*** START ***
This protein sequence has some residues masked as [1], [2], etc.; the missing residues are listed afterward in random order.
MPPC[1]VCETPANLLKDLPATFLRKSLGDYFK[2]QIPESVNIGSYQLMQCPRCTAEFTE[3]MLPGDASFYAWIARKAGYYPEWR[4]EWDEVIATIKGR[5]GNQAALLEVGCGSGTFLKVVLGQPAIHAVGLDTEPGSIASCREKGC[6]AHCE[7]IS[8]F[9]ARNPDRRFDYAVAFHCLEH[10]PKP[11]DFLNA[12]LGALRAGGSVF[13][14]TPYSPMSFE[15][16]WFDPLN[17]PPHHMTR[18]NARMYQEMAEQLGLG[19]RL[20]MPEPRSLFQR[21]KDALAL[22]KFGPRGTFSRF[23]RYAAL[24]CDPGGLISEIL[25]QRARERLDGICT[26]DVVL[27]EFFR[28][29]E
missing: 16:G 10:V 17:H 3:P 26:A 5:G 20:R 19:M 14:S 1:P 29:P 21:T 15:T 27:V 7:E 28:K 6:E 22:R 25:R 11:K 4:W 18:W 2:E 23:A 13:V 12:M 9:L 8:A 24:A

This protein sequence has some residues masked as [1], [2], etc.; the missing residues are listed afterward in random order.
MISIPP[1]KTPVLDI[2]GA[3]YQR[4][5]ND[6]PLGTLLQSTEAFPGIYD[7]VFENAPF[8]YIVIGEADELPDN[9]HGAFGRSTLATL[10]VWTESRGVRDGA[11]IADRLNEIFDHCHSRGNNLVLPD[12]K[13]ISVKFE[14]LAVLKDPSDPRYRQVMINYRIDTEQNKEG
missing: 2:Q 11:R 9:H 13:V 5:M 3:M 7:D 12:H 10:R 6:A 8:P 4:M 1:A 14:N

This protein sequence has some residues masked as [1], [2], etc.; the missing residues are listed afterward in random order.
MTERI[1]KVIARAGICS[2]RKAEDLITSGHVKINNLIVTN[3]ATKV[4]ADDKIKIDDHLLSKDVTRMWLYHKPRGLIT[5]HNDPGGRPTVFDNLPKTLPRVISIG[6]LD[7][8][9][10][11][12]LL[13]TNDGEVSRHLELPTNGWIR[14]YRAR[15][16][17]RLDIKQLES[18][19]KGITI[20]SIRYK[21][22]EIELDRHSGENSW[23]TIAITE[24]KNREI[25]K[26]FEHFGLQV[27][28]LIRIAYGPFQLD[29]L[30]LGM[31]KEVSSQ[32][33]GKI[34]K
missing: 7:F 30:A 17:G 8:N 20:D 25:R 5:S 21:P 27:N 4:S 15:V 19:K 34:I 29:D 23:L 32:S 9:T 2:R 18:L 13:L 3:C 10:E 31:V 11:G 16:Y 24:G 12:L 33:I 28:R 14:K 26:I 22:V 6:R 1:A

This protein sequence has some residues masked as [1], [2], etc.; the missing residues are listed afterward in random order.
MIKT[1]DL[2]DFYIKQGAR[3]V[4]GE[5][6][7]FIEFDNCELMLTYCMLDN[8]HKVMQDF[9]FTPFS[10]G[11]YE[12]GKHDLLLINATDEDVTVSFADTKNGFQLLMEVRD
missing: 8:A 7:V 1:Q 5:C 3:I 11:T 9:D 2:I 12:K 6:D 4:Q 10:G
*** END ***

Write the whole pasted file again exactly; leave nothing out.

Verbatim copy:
This protein sequence has some residues masked as [1], [2], etc.; the missing residues are listed afterward in random order.
MPPC[1]VCETPANLLKDLPATFLRKSLGDYFK[2]QIPESVNIGSYQLMQCPRCTAEFTE[3]MLPGDASFYAWIARKAGYYPEWR[4]EWDEVIATIKGR[5]GNQAALLEVGCGSGTFLKVVLGQPAIHAVGLDTEPGSIASCREKGC[6]AHCE[7]IS[8]F[9]ARNPDRRFDYAVAFHCLEH[10]PKP[11]DFLNA[12]LGALRAGGSVF[13][14]TPYSPMSFE[15][16]WFDPLN[17]PPHHMTR[18]NARMYQEMAEQLGLG[19]RL[20]MPEPRSLFQR[21]KDALAL[22]KFGPRGTFSRF[23]RYAAL[24]CDPGGLISEIL[25]QRARERLDGICT[26]DVVL[27]EFFR[28][29]E
missing: 16:G 10:V 17:H 3:P 26:A 5:G 20:R 19:M 14:S 1:P 29:P 21:T 15:T 27:V 7:E 28:K 6:E 22:R 25:R 11:K 4:W 18:W 2:E 23:A 13:V 12:M 9:L 8:A 24:A

This protein sequence has some residues masked as [1], [2], etc.; the missing residues are listed afterward in random order.
MISIPP[1]KTPVLDI[2]GA[3]YQR[4][5]ND[6]PLGTLLQSTEAFPGIYD[7]VFENAPF[8]YIVIGEADELPDN[9]HGAFGRSTLATL[10]VWTESRGVRDGA[11]IADRLNEIFDHCHSRGNNLVLPD[12]K[13]ISVKFE[14]LAVLKDPSDPRYRQVMINYRIDTEQNKEG
missing: 2:Q 11:R 9:H 13:V 5:M 3:M 7:D 12:H 10:R 6:A 8:P 4:M 1:A 14:N

This protein sequence has some residues masked as [1], [2], etc.; the missing residues are listed afterward in random order.
MTERI[1]KVIARAGICS[2]RKAEDLITSGHVKINNLIVTN[3]ATKV[4]ADDKIKIDDHLLSKDVTRMWLYHKPRGLIT[5]HNDPGGRPTVFDNLPKTLPRVISIG[6]LD[7][8][9][10][11][12]LL[13]TNDGEVSRHLELPTNGWIR[14]YRAR[15][16][17]RLDIKQLES[18][19]KGITI[20]SIRYK[21][22]EIELDRHSGENSW[23]TIAITE[24]KNREI[25]K[26]FEHFGLQV[27][28]LIRIAYGPFQLD[29]L[30]LGM[31]KEVSSQ[32][33]GKI[34]K
missing: 7:F 30:A 17:G 8:N 20:D 25:R 5:S 21:P 27:N 4:S 15:V 19:K 34:I 29:D 23:L 32:S 9:T 2:R 18:L 13:L 3:C 10:E 31:V 11:G 16:Y 24:G 12:L 33:I 28:R 14:K 26:I 22:V 6:R 1:A

This protein sequence has some residues masked as [1], [2], etc.; the missing residues are listed afterward in random order.
MIKT[1]DL[2]DFYIKQGAR[3]V[4]GE[5][6][7]FIEFDNCELMLTYCMLDN[8]HKVMQDF[9]FTPFS[10]G[11]YE[12]GKHDLLLINATDEDVTVSFADTKNGFQLLMEVRD
missing: 8:A 7:V 1:Q 5:C 3:I 11:T 9:D 2:I 12:K 6:D 4:Q 10:G